$28 Chinese app is a browser for insecure webcams

Chinese state media reports on a $28/RMB188 app that browses webcams whose default passwords haven't been changed, allowing subscribers to watch the goings-on in stores, living rooms, bedrooms, children's rooms, and anywhere a CCTV might be installed. Read the rest

Security of America's healthcare system is on the brink of catastrophic collapse

The independent, Congressionally mandated Health Care Industry Cybersecurity Task Force released its report last week, setting out their findings about the state of security in America's health technology (very, very, very bad) and their recommendations (basic commonsense cybersecurity 101). Read the rest

Smart cities are as stupid as the people who make them

For 13 years, I've been writing about Adam Greenfield, one of the world's smartest critical thinkers on what we're calling "The Internet of Things" this decade -- but since the first glimmers of the idea of networked people, places and objects, Greenfield has been writing smart things about the subject, most recently in Radical Technologies: The Design of Everyday Life, a book that Verso will publish next week. Read the rest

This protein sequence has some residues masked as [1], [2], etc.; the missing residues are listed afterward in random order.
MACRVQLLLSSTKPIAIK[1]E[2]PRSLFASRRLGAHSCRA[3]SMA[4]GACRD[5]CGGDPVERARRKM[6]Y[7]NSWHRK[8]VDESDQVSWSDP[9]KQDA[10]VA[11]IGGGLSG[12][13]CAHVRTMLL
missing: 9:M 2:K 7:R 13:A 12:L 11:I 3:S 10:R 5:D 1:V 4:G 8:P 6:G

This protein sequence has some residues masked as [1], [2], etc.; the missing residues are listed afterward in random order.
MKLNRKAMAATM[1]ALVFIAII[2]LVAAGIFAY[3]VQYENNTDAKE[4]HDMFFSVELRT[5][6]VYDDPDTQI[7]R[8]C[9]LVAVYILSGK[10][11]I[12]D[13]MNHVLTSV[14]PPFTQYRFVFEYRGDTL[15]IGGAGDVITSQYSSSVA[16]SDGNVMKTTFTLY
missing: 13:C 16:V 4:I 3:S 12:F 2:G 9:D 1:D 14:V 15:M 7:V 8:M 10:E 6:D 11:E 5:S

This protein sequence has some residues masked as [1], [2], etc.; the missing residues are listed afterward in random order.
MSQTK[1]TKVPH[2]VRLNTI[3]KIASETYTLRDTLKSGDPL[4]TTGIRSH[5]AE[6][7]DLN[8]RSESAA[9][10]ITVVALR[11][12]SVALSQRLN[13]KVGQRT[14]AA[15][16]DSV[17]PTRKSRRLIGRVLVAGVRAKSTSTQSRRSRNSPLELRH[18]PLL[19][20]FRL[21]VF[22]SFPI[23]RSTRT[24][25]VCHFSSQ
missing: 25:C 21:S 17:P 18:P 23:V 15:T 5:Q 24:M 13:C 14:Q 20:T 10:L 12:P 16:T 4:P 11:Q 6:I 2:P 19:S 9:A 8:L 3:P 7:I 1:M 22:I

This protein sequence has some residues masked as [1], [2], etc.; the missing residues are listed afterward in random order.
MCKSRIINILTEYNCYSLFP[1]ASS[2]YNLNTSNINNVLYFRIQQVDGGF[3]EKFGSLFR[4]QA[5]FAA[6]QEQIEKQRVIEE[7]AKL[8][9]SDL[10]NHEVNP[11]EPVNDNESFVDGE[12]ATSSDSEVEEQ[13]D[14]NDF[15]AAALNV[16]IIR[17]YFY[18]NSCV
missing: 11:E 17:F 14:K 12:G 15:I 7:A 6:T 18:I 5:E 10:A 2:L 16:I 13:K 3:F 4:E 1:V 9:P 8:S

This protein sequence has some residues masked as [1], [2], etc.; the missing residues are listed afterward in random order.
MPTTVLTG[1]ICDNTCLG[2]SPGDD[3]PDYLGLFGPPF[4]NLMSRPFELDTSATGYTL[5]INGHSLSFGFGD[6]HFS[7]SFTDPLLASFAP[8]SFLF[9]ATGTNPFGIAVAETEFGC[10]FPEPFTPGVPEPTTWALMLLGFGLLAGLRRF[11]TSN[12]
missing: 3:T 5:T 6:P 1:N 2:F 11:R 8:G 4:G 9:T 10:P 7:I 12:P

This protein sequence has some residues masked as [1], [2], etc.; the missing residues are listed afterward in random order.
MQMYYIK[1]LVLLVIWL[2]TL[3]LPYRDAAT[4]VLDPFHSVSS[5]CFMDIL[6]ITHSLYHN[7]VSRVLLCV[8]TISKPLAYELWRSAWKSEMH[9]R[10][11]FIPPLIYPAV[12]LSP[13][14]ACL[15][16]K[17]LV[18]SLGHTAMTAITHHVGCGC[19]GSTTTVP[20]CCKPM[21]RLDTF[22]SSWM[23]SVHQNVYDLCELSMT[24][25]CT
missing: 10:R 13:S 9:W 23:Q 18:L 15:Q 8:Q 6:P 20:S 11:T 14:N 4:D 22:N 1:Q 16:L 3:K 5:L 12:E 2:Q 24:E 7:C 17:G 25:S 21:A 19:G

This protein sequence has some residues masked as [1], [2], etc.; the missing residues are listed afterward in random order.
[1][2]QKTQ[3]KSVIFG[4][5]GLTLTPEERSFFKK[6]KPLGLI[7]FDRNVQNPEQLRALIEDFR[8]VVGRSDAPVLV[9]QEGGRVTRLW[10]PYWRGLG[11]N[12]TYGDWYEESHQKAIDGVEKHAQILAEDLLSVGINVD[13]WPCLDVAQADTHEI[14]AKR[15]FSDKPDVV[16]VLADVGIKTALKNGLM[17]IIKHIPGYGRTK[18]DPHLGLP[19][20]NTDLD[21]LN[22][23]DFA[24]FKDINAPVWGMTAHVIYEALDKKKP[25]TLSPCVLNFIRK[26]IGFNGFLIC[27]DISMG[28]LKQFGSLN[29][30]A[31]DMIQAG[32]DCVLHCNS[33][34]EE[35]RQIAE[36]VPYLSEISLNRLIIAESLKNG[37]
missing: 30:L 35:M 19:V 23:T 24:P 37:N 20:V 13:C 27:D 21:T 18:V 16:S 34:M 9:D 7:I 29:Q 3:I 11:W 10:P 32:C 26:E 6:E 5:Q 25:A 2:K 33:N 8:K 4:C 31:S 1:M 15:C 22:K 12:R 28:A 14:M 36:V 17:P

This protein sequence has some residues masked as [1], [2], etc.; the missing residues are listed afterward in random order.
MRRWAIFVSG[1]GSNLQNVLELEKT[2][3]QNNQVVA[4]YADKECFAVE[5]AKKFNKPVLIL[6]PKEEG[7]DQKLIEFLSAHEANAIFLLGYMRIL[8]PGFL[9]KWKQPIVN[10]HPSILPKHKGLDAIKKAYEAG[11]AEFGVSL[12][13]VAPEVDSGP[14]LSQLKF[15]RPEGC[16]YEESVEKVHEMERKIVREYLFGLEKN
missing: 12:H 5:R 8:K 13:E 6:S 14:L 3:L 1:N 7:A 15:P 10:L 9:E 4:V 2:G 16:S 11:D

A dystopian reboot of some sponsored Internet of Shit content

Dan Hon (previously) took note of a sponsored tweet in The Atlantic's Twitter feed: "SPONSORED: The future city: What changes when everything is connected? #MSFTCloud #ad" and decided to have a go at answering the question. The results were fantastic. Read the rest

An IoT botnet is trying to nuke Wcry's killswitch

Whoever created the Wcry ransomware worm -- which uses a leaked NSA cyberweapon to spread like wildfire -- included a killswitch: newly infected systems check to see if a non-existent domain is active, and if it is, they fall dormant, ceasing their relentless propagation. Read the rest

Ransomware hackers have stolen hospitals and doctors' offices across the UK, using a leaked NSA cyberweapon

25 NHS trusts and multiple doctors' practices in England and Scotland (but so far, not Northern Ireland or Wales) report that they have had to effectively shut down due to a massive Wcry ransomware infection that has stolen whole swathes of the English healthcare system in one go. The infection appears to exploit a bug that the NSA discovered and deliberately kept secret, only to have it revealed by the Shadow Brokers. Read the rest